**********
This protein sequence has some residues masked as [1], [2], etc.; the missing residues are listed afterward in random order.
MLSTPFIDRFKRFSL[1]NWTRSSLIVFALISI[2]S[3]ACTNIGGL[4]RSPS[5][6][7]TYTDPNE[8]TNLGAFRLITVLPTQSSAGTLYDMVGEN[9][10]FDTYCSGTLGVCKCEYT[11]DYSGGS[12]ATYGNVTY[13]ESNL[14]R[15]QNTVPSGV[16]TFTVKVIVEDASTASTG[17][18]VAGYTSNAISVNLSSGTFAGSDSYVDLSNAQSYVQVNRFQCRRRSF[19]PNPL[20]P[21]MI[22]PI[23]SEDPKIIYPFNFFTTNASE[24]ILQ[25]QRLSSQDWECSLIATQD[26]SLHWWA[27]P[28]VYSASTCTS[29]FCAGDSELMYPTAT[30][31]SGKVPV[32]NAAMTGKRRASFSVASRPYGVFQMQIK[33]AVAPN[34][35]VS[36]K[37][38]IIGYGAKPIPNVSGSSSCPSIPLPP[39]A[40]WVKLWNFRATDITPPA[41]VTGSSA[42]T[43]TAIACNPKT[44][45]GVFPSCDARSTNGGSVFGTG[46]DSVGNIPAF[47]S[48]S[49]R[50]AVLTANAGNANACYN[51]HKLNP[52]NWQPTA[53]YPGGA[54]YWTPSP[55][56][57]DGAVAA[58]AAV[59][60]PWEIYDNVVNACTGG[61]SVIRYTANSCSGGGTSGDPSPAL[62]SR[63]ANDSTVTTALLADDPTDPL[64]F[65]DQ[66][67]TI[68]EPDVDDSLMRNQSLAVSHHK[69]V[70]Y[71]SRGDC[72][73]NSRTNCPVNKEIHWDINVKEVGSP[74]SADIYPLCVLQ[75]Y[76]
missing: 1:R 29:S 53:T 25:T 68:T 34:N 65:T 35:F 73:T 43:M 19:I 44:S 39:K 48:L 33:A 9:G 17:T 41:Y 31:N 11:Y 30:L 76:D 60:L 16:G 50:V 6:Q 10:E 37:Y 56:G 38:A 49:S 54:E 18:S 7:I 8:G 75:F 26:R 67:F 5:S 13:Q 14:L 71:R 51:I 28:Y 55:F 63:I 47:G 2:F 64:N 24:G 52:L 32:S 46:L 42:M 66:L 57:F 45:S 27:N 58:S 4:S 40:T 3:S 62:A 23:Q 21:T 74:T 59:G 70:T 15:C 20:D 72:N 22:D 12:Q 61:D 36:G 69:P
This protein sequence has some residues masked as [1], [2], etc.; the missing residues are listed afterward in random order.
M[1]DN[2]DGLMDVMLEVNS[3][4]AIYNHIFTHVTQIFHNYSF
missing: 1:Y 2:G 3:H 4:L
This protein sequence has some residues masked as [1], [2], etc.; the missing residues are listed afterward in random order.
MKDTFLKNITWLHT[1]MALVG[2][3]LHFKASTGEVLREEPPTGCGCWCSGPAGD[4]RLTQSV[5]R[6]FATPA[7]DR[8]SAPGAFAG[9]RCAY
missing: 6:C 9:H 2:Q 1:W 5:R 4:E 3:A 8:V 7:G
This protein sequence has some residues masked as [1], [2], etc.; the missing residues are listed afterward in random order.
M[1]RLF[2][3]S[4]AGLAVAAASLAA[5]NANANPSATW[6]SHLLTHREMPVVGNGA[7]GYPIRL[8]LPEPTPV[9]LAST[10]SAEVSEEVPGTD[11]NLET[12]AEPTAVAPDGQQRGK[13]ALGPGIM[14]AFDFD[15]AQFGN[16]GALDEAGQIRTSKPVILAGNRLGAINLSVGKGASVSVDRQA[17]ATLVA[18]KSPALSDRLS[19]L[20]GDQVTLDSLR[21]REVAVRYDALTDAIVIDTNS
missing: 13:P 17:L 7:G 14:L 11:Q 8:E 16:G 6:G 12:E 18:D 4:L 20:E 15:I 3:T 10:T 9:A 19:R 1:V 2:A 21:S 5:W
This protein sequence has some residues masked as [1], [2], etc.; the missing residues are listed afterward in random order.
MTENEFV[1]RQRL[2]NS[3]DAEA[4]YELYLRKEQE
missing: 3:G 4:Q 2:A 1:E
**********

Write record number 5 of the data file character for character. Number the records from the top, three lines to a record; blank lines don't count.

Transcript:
This protein sequence has some residues masked as [1], [2], etc.; the missing residues are listed afterward in random order.
MTENEFV[1]RQRL[2]NS[3]DAEA[4]YELYLRKEQE
missing: 3:G 4:Q 2:A 1:E